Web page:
Ted Hearne has received fellowships from the Barlow Endowment, Fromm Music Foundation, American Academy of Arts and Letters, and ASCAP. He recently completed residencies at High Concept Laboratories in Chicago and at the MacDowell colony. He is Associate Professor of Music Composition at the University of Southern California Thornton School of Music.
HYPERCUBE has built a reputation on high-energy performances with impressive execution. The New York City based quartet embraces the boundaries of chamber music featuring cutting-edge works for saxophone, guitar, piano, and percussion while spanning electric and acoustic worlds.
HYPERCUBE has appeared as guest artist at Music on the Edge (Pittsburgh), The Kennedy Center’s Millennium Stage, the Charlotte New Music Festival, the Garrick Theatre (Newfoundland), Roulette Intermedium, the Nief-Norf Summer Festival (Knoxville), LPR presents (New York City), and the 40th International Festival of New Music “Manuel Enríquez” (Mexico City). With a national and international touring schedule, recent appearances included the Now Hear This Festival and Ritornello Chamber Music Festival (Western Canada). In addition to their performance season, HYPERCUBE participates in residencies at universities and conservatories across the United States and Canada working with students at Cincinnati Conservatory, Boston Conservatory, Memorial University (Newfoundland), Duke University, Oberlin Conservatory, Acadia University (Nova Scotia), Wesleyan, and CalArts.
From championing original works such as Louis Andriessen’s Hout, Philippe Hurel’s Localized Corrosion, and Chaya Czernowin’s Sahaf, to commissioning new works by composers Nicholas Deyoe, Farzia Fallah, Eric Wubbels, Annie Hui-Hsin Hsieh, Daniel Tacke, Erin Rogers, Amin Sharifi, Nomi Epstein, Christopher Adler, and Juan Trigos, HYPERCUBE has collaborated with composers such as Sam Pluta and Chris Cerrone to freshly adapt works for the quartet. HYPERCUBE’s album, Brain-on-Fire (New Focus Recordings) was released in 2020.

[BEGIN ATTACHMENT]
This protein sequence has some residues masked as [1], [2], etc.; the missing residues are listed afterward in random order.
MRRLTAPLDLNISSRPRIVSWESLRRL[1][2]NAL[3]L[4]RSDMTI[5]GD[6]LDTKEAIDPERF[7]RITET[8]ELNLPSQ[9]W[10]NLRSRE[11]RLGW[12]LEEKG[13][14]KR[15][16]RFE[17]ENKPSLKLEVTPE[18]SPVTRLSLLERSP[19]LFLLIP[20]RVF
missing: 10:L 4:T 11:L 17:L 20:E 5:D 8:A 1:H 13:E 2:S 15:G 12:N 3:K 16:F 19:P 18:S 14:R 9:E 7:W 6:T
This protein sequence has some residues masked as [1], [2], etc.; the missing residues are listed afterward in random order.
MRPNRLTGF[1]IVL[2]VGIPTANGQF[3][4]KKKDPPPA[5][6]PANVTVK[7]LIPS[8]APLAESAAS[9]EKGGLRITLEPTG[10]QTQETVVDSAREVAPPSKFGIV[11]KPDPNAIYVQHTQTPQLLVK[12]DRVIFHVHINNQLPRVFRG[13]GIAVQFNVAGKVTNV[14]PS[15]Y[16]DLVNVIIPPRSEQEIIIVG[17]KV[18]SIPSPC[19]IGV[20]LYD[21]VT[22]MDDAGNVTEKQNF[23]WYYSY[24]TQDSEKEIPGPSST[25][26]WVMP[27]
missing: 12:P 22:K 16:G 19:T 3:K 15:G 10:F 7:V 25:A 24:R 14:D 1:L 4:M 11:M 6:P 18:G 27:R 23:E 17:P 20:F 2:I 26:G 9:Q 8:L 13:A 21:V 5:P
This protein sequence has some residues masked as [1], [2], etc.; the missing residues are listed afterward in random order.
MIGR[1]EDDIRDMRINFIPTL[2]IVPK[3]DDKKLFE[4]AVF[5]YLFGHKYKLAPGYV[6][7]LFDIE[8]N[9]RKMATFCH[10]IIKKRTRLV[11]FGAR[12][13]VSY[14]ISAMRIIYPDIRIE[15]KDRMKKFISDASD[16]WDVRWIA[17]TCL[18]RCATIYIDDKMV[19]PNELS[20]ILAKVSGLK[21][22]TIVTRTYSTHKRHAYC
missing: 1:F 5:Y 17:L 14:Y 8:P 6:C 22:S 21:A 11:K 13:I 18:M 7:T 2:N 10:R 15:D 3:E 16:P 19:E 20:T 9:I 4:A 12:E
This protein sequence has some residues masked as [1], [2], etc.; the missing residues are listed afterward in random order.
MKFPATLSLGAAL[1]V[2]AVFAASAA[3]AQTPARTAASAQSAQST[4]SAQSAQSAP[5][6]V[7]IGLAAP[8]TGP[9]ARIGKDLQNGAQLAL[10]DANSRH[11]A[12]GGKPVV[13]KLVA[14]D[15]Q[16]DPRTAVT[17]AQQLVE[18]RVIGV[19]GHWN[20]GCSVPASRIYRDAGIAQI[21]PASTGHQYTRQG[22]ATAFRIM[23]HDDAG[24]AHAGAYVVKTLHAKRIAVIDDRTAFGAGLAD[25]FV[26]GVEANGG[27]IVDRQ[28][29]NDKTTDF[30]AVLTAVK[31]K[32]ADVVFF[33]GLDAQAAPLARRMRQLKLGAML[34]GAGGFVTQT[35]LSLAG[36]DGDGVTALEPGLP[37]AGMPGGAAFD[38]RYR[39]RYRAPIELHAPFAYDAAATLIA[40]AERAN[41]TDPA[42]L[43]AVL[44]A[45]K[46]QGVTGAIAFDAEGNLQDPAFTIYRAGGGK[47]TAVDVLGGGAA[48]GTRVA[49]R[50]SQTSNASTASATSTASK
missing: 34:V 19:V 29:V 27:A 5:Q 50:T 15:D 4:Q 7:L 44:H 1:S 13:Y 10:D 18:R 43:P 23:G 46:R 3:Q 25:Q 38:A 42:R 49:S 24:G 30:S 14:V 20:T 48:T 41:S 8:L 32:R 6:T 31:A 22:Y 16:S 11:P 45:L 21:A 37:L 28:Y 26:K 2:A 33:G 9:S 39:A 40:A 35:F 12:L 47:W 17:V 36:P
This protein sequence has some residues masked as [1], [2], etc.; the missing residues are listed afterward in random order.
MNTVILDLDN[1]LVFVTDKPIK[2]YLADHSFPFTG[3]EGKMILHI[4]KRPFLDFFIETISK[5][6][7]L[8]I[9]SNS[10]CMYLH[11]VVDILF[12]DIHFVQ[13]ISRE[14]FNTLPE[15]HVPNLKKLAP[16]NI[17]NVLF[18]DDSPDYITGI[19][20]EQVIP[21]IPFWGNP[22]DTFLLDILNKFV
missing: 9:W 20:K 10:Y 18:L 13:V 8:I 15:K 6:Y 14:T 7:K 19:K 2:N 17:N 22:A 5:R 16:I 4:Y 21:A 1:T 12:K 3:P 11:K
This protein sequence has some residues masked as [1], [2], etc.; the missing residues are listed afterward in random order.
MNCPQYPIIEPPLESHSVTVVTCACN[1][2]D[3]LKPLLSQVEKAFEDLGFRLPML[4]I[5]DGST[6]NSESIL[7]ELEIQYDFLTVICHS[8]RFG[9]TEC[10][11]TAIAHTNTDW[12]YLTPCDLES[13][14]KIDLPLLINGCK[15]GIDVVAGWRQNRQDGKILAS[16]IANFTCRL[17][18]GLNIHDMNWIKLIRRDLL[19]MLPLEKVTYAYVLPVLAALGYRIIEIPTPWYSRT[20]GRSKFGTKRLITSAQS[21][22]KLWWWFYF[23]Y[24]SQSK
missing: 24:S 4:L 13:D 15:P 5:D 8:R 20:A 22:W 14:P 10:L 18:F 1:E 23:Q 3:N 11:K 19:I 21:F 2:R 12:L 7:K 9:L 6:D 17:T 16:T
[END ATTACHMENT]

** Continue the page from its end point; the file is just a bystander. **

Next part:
HYPERCUBE is Erin Rogers (saxophones), Jay Sorce (classical & electric guitar), Andrea Lodge (piano & accordion), and Chris Graham (percussion).
Ensemble Dal Niente
Ensemble Dal Niente performs new and experimental chamber music with dedication, virtuosity, and an exploratory spirit. Flexible and adaptable, Dal Niente’s roster of 26 musicians presents an uncommonly broad range of contemporary music, guiding listeners towards music that transforms existing ideas and subverts convention. Audiences coming to Dal Niente shows can expect distinctive productions—from fully staged operas to multimedia spectacles to intimate solo performances—that are curated to pique curiosity and connect art, culture, and people.
Over the past two decades, Ensemble Dal Niente has performed concerts across Europe and the Americas, including appearances at The Metropolitan Museum of Art in New York City; The Foro Internacional de Música Nueva in Mexico City; Radialsystem in Berlin; MusicArte Festival in Panama City; The Library of Congress and the Phillips Collection in Washington, D.C.; the Art Institute of Chicago and the Hyde Park Jazz Festival; Walt Disney Concert Hall in Los Angeles; The Americas Society; and the Darmstadt Summer Courses in Germany. Dal Niente is the recipient of the 2019 Fromm Music Foundation prize and was the first-ever ensemble to win the Kranichstein prize for interpretation in 2012. The group has recordings available on the New World, New Amsterdam, New Focus, Navona, Parlour Tapes+, and Carrier labels; has held residencies at the University of Chicago, Harvard University, Stanford University, Brown University, Brandeis University, and Northwestern University, among others; and collaborated with a wide range of composers, from Enno Poppe to George Lewis to Hilda Paredes to Roscoe Mitchell.
The ensemble's name, Dal Niente ("from nothing" in Italian), is a tribute to Helmut Lachenmann's Dal niente (Interieur III), a work that upended traditional conceptions of instrumental technique; and also a reference to the group’s humble beginnings.